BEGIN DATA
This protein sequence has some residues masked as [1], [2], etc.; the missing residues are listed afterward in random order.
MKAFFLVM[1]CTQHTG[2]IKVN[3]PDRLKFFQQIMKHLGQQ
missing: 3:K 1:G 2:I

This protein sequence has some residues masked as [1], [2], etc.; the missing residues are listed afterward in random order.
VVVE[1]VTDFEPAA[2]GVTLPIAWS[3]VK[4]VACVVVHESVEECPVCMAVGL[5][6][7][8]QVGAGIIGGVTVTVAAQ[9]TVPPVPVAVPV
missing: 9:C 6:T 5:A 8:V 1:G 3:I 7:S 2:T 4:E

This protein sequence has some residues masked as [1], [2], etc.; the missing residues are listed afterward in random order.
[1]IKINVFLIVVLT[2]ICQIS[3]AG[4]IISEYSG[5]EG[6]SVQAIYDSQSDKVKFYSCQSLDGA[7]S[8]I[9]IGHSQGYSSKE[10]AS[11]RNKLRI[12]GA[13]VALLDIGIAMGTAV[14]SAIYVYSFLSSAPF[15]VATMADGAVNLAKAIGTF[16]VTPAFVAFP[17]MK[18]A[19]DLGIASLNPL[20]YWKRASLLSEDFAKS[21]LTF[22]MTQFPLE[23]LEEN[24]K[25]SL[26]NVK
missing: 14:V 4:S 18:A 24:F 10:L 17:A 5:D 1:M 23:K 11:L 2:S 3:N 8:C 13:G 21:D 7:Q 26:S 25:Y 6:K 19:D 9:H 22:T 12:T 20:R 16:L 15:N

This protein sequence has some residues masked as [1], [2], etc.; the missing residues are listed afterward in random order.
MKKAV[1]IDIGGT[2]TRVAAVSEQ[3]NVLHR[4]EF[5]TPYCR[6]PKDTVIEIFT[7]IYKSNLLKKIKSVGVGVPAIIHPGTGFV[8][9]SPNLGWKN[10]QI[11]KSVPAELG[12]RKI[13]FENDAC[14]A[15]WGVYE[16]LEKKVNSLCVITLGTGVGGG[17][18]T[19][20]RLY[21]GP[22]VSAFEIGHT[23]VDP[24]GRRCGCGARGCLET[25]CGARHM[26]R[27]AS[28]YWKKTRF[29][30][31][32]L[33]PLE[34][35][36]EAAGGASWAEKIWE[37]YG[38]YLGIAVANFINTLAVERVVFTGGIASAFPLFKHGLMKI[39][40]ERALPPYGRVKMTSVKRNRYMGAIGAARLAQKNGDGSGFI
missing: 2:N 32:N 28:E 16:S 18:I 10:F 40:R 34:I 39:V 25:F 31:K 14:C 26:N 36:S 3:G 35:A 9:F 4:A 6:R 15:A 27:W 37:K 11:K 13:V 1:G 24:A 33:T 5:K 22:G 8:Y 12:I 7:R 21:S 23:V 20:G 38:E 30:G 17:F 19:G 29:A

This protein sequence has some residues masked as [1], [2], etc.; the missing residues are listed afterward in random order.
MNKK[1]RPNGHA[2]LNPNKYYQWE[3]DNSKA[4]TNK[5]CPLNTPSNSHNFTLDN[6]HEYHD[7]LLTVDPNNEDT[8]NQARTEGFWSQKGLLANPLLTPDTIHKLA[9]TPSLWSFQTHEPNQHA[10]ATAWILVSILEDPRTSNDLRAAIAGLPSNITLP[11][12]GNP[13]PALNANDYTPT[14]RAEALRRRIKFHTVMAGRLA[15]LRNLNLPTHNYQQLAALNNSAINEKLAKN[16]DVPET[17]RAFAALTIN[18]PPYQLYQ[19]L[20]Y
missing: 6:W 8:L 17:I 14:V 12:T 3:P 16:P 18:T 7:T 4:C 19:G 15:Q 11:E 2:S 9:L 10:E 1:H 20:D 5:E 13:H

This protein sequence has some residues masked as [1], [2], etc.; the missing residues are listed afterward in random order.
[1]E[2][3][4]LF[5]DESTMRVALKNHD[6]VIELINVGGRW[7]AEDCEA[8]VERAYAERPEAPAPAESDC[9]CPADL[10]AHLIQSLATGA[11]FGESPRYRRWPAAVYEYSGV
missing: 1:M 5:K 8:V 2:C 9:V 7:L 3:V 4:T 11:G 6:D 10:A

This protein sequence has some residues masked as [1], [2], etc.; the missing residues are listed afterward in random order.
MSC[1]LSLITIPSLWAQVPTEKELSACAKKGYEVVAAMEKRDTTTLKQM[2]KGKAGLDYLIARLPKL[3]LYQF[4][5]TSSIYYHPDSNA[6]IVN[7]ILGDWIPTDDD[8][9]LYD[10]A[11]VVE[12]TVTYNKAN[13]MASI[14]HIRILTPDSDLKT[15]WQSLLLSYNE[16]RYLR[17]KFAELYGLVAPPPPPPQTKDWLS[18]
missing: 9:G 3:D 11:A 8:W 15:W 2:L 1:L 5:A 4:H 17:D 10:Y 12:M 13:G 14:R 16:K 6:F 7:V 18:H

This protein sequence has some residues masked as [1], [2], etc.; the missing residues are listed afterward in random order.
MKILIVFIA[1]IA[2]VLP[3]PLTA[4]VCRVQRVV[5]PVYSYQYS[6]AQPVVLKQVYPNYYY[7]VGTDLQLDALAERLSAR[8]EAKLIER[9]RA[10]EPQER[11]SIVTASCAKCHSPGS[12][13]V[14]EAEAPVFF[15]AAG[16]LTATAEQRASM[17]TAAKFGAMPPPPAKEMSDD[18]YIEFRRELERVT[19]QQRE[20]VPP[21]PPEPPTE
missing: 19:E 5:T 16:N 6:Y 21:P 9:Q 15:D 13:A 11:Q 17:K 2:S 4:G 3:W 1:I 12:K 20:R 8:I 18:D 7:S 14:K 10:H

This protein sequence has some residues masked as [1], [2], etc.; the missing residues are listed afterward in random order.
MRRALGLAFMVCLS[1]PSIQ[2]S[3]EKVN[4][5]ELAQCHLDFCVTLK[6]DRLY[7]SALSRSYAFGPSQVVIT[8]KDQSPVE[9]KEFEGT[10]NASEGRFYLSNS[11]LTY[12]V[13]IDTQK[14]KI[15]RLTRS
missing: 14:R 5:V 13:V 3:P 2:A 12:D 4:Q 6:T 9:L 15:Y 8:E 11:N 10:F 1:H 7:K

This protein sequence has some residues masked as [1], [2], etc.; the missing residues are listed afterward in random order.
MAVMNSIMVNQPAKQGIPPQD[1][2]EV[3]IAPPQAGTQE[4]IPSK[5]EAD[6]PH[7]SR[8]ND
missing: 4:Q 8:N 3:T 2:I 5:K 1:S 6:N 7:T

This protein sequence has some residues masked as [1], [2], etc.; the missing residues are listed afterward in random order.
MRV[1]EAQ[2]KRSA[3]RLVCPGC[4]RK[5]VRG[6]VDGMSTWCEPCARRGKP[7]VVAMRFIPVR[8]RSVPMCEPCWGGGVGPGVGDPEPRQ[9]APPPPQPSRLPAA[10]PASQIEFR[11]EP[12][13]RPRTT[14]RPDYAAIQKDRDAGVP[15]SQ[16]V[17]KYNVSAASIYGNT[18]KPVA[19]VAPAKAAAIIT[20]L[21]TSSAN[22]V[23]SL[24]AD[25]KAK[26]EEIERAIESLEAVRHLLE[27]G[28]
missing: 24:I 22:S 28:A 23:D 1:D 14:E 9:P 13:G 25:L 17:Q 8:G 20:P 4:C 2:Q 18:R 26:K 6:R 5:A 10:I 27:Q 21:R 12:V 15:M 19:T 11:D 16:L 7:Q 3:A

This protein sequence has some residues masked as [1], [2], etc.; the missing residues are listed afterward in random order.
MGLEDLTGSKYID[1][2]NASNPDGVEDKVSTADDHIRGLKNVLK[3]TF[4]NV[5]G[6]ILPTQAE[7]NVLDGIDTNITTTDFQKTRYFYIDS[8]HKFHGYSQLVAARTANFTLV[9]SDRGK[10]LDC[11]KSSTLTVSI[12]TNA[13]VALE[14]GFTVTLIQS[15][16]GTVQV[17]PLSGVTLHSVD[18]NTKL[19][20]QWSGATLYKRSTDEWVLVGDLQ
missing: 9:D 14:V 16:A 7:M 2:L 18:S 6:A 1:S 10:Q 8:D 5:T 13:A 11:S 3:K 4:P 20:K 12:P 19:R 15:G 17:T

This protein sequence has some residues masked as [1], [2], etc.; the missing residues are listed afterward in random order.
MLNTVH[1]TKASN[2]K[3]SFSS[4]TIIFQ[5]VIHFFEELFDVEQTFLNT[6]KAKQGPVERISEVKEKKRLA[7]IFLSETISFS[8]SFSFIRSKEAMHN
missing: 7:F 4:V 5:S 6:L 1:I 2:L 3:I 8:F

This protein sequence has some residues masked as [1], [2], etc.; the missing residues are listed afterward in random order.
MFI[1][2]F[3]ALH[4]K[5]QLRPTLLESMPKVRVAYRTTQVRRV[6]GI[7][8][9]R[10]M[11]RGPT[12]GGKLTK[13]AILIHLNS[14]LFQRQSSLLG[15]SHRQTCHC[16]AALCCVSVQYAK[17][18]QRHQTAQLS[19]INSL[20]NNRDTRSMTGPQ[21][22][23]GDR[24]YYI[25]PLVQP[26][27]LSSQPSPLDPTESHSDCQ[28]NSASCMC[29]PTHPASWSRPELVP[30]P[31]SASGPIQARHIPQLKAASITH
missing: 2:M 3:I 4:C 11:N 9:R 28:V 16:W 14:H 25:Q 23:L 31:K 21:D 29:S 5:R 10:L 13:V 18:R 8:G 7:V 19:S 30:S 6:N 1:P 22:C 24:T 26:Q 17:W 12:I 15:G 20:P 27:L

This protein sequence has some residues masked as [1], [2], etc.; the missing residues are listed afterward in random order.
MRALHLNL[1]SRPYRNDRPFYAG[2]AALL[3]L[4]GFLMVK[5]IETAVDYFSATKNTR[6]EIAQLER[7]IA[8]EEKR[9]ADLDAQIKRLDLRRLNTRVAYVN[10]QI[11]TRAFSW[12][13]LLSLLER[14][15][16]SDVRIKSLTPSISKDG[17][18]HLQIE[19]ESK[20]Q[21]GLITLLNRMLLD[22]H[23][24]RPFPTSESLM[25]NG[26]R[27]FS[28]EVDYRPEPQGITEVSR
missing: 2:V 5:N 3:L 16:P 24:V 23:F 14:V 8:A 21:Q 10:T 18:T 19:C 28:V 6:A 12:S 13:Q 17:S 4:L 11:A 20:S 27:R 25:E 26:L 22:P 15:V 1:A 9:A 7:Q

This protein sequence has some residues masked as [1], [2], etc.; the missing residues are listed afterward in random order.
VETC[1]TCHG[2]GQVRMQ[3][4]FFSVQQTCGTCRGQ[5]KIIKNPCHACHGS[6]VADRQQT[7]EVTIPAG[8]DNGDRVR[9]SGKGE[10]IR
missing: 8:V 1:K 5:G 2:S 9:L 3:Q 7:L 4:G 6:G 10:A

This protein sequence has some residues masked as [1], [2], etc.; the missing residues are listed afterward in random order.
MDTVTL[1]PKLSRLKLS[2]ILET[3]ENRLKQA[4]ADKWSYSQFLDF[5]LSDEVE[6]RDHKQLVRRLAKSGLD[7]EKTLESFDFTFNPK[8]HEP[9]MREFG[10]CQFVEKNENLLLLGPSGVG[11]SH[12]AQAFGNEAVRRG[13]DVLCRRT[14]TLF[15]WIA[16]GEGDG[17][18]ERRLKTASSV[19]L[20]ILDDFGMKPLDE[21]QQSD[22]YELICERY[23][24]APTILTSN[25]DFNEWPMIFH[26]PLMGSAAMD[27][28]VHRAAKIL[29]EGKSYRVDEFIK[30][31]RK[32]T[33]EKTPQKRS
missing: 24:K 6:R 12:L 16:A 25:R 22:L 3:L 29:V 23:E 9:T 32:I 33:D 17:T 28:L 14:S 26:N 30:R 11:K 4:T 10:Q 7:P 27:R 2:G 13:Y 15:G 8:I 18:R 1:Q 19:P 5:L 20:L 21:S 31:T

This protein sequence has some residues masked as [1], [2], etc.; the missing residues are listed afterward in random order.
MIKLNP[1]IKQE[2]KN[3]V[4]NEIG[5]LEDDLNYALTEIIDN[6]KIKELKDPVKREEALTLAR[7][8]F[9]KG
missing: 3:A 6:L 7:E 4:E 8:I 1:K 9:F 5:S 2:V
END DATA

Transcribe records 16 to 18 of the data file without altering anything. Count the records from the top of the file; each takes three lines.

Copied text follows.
This protein sequence has some residues masked as [1], [2], etc.; the missing residues are listed afterward in random order.
VETC[1]TCHG[2]GQVRMQ[3][4]FFSVQQTCGTCRGQ[5]KIIKNPCHACHGS[6]VADRQQT[7]EVTIPAG[8]DNGDRVR[9]SGKGE[10]IR
missing: 8:V 1:K 5:G 2:S 9:L 3:Q 7:L 4:G 6:G 10:A

This protein sequence has some residues masked as [1], [2], etc.; the missing residues are listed afterward in random order.
MDTVTL[1]PKLSRLKLS[2]ILET[3]ENRLKQA[4]ADKWSYSQFLDF[5]LSDEVE[6]RDHKQLVRRLAKSGLD[7]EKTLESFDFTFNPK[8]HEP[9]MREFG[10]CQFVEKNENLLLLGPSGVG[11]SH[12]AQAFGNEAVRRG[13]DVLCRRT[14]TLF[15]WIA[16]GEGDG[17][18]ERRLKTASSV[19]L[20]ILDDFGMKPLDE[21]QQSD[22]YELICERY[23][24]APTILTSN[25]DFNEWPMIFH[26]PLMGSAAMD[27][28]VHRAAKIL[29]EGKSYRVDEFIK[30][31]RK[32]T[33]EKTPQKRS
missing: 24:K 6:R 12:L 16:A 25:R 22:L 3:L 29:V 23:E 9:T 32:I 33:D 17:T 28:L 14:S 26:N 30:R 11:K 4:T 10:Q 7:P 27:R 2:G 13:Y 15:G 8:I 18:R 1:Q 19:P 5:L 20:L 21:S 31:T

This protein sequence has some residues masked as [1], [2], etc.; the missing residues are listed afterward in random order.
MIKLNP[1]IKQE[2]KN[3]V[4]NEIG[5]LEDDLNYALTEIIDN[6]KIKELKDPVKREEALTLAR[7][8]F[9]KG
missing: 3:A 6:L 7:E 4:E 8:I 1:K 9:F 5:S 2:V